Focusing on the topic of the day, "Pursuing Passion", Chetan succeeded in creating an immediate rapport with the audience who thoroughly enjoyed his humorous take on regional differences and deeply reflected on his zealous advice to pursue one's dreams with passion. As the audience appreciated the passionate dialogue with Chetan with thunderous applause, he concluded the session with a request to the employees, "Make life less busy and listen to the motivational speaker that lives inside each one of us."

Leadership talk by Shekhar Kapur, the maverick Indian director, June 16, 2011

Shekhar Kapur, the maverick Indian director at the Leadership Talk Series

“What is the fountainhead of creativity? Is it the universal consciousness being expressed through an individual?” asked Shekhar Kapur during his paean to creativity and innovation at the Leadership Talk Series on June 16 at the indoor cafeteria, Bangalore. The audience, filling the auditorium, and sitting in the aisles and on the stairs, were enthralled as the words and questions floated around them unlocking unexplored vistas and recesses of their minds. They had come to meet the creator of Mr. India, The Bandit queen and Elizabeth, perhaps expecting a lecture on the intricacies of long shots, flashbacks and background score. Instead, they were transformed by a dialogic exploration of spirituality and creativity.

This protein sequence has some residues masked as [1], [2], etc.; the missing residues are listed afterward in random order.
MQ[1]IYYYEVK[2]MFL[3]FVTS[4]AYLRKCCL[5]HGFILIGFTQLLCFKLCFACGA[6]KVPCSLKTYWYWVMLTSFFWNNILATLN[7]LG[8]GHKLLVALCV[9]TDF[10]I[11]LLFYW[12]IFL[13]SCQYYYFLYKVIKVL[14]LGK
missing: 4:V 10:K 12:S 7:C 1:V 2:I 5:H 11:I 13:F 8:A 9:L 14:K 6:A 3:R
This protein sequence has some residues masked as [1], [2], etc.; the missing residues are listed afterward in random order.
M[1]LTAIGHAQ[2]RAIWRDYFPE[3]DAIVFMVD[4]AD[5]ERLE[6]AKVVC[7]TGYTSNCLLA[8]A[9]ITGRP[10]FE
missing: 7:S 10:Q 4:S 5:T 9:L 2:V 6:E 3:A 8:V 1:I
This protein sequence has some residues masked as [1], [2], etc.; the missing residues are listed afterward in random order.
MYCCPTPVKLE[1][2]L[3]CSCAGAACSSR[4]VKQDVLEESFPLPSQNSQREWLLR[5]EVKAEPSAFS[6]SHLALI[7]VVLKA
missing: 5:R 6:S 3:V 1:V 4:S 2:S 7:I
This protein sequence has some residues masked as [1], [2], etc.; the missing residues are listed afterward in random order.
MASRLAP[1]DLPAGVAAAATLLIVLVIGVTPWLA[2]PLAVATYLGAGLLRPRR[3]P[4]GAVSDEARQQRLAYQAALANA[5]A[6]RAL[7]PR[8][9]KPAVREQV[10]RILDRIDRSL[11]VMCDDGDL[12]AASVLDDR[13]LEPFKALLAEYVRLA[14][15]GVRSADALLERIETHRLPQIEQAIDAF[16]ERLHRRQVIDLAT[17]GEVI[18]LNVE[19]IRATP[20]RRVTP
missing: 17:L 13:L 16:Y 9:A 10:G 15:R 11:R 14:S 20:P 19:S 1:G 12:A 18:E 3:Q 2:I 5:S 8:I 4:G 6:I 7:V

As the audience appreciated innovative dialogue with Shekhar with thunderous applause, he concluded the session with a panegyric to SAP – “I can go on talking only about innovation and creativity at a place like SAP Labs India”.

Leadership talk by Lokayukta Justice N. Santosh Hegde, April 12, 2011

Lokayukta Justice N. Santosh Hegde at the Leadership Talk Series

"Democracy is no longer ‘by the people, of the people, for the people’. It has now become ‘by some people, for some people, of some people’." Thus spoke Lokayukta Justice N. Santosh Hegde, the most "feared institution in Karnataka", at the Leadership Talk Series (LTS) held on April 12, 2011 at the Labs Bangalore campus. The appreciative SAP Labs India employees, most of whom had occupied their seats, at the indoor cafeteria, 15 minutes before the start of the LTS at 10:00 a.m., applauded and then grew pensive at the implication of the remark.

Throughout his one hour session, Justice Hegde forced the audience to confront serious and deep issues regarding the structure of governance, and the value system in a humorous manner, often using personal anecdotes. When the session finally concluded, the employees of SAP Labs India were left enthralled by a simple man, whose moral power derives from practicing what he preaches and this makes him a personification of honesty.